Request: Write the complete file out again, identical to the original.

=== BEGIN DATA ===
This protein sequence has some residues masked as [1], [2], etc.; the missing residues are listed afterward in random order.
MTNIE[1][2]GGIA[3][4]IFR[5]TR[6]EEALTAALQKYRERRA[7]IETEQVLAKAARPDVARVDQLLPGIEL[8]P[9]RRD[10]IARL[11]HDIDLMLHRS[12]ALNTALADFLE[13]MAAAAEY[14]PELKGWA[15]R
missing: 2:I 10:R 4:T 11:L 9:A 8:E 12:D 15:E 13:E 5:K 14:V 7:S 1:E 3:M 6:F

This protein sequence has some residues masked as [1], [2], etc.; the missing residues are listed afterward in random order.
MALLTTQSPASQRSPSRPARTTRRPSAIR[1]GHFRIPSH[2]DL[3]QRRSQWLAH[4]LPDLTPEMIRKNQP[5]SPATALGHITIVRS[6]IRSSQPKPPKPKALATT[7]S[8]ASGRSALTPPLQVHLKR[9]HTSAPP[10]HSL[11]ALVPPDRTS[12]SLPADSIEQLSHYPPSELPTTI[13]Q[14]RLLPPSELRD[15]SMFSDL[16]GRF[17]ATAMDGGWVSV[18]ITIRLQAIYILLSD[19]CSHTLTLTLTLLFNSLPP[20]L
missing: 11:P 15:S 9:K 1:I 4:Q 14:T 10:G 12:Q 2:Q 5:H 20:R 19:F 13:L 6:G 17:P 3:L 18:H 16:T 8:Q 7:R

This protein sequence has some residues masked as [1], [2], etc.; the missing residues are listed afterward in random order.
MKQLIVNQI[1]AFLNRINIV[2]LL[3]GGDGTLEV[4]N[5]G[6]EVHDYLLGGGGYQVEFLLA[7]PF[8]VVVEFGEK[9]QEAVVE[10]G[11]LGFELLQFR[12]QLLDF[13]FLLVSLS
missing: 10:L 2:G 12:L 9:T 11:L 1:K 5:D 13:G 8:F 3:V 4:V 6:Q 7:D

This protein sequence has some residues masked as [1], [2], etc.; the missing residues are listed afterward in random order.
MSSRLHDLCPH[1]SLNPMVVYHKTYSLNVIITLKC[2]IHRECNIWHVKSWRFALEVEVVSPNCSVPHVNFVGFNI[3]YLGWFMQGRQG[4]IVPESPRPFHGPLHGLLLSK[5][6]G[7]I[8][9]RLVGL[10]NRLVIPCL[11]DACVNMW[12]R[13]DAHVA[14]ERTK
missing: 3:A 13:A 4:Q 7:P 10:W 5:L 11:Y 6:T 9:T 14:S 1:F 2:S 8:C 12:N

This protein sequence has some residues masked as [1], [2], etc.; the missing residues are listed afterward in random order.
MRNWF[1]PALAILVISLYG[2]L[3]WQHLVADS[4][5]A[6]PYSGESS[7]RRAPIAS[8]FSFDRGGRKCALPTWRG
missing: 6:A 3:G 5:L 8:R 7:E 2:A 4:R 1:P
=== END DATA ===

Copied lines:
This protein sequence has some residues masked as [1], [2], etc.; the missing residues are listed afterward in random order.
MTNIE[1][2]GGIA[3][4]IFR[5]TR[6]EEALTAALQKYRERRA[7]IETEQVLAKAARPDVARVDQLLPGIEL[8]P[9]RRD[10]IARL[11]HDIDLMLHRS[12]ALNTALADFLE[13]MAAAAEY[14]PELKGWA[15]R
missing: 2:I 10:R 4:T 11:L 9:A 8:E 12:D 15:E 13:E 5:K 14:V 7:S 1:E 3:M 6:F

This protein sequence has some residues masked as [1], [2], etc.; the missing residues are listed afterward in random order.
MALLTTQSPASQRSPSRPARTTRRPSAIR[1]GHFRIPSH[2]DL[3]QRRSQWLAH[4]LPDLTPEMIRKNQP[5]SPATALGHITIVRS[6]IRSSQPKPPKPKALATT[7]S[8]ASGRSALTPPLQVHLKR[9]HTSAPP[10]HSL[11]ALVPPDRTS[12]SLPADSIEQLSHYPPSELPTTI[13]Q[14]RLLPPSELRD[15]SMFSDL[16]GRF[17]ATAMDGGWVSV[18]ITIRLQAIYILLSD[19]CSHTLTLTLTLLFNSLPP[20]L
missing: 11:P 15:S 9:K 1:I 4:Q 14:T 10:G 12:Q 2:Q 5:H 20:R 19:F 13:L 6:G 17:P 3:L 18:H 16:T 8:Q 7:R

This protein sequence has some residues masked as [1], [2], etc.; the missing residues are listed afterward in random order.
MKQLIVNQI[1]AFLNRINIV[2]LL[3]GGDGTLEV[4]N[5]G[6]EVHDYLLGGGGYQVEFLLA[7]PF[8]VVVEFGEK[9]QEAVVE[10]G[11]LGFELLQFR[12]QLLDF[13]FLLVSLS
missing: 10:L 2:G 12:L 9:T 11:L 1:K 5:D 13:G 8:F 3:V 4:V 6:Q 7:D

This protein sequence has some residues masked as [1], [2], etc.; the missing residues are listed afterward in random order.
MSSRLHDLCPH[1]SLNPMVVYHKTYSLNVIITLKC[2]IHRECNIWHVKSWRFALEVEVVSPNCSVPHVNFVGFNI[3]YLGWFMQGRQG[4]IVPESPRPFHGPLHGLLLSK[5][6]G[7]I[8][9]RLVGL[10]NRLVIPCL[11]DACVNMW[12]R[13]DAHVA[14]ERTK
missing: 3:A 13:A 4:Q 7:P 10:W 5:L 11:Y 6:T 9:T 14:S 1:F 2:S 8:C 12:N

This protein sequence has some residues masked as [1], [2], etc.; the missing residues are listed afterward in random order.
MRNWF[1]PALAILVISLYG[2]L[3]WQHLVADS[4][5]A[6]PYSGESS[7]RRAPIAS[8]FSFDRGGRKCALPTWRG
missing: 6:A 3:G 5:L 8:R 7:E 2:A 4:R 1:P